By Ranga Sirilal and Shihar Aneez
COLOMBO (Reuters) - Sri Lanka's chief justice has been found guilty of three impeachment charges by a parliamentary panel, a government official said on Saturday, in a case that has sparked opposition protests and raised international concerns.
Parliament is expected to vote on the finding when it sits in January. President Mahinda Rajapaksa needs 113 votes in the 225-member legislature to remove the chief justice from her post. Rajapaksa's party has a more than two-thirds majority.
"We have found her guilty of three charges out of the first five we have investigated," Nimal Siripala de Silva, minister of irrigation and a member of the impeachment panel, told reporters.
He said the charges include financial irregularities, conflict of interest, and failure to declare her assets.
Tension has risen between the judiciary and government since Rajapaksa's ruling party filed a motion against Shirani Bandaranayake, Sri Lanka's first female head of the Supreme Court, in parliament last month.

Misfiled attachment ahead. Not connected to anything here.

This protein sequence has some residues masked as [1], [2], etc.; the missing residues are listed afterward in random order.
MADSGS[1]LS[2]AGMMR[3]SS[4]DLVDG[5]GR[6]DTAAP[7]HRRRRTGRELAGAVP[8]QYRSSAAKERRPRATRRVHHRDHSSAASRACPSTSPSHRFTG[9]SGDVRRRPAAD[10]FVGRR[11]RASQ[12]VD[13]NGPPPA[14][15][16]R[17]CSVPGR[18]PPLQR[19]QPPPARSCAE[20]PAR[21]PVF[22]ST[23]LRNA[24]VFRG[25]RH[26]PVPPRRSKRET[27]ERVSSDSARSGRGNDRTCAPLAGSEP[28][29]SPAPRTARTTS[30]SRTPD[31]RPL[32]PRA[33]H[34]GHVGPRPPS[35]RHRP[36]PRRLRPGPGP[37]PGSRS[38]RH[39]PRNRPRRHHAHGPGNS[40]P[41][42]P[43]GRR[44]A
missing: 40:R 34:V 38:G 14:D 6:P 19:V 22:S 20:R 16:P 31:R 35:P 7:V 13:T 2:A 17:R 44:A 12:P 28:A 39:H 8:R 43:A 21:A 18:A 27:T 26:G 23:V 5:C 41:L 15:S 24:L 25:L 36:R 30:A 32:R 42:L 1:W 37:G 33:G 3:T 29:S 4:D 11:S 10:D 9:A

Parliament Speaker Chamal Rajapaksa, the president's elder brother, appointed an 11-member select committee, seven of them from the ruling party, to investigate 14 charges against Bandaranayake ranging from not disclosing her wealth to professional misconduct.
The four opposition members on the impeachment committee withdrew from it on Friday citing injustice and the entire opposition party left the parliamentary chamber en masse.
The United States, the United Nations and the Commonwealth have raised concerns about the process and have called on the government to ensure the independence of the judiciary.
The chief justice withdrew from the impeachment process on Thursday after appearing at three sittings, saying she had lost faith in the panel.
Bandaranayake recently came under criticism from government supporters for ruling against a bid by the central government to take control of an 80 billion rupees ($614.20 million)development budget, saying it had to be approved by nine provincial councils.
The ruling angered the government and its backers, some of whom accused the judiciary of overstepping its authority before moving the impeachment motion.
(Writing by Shihar Aneez; Editing by Jeremy Laurence)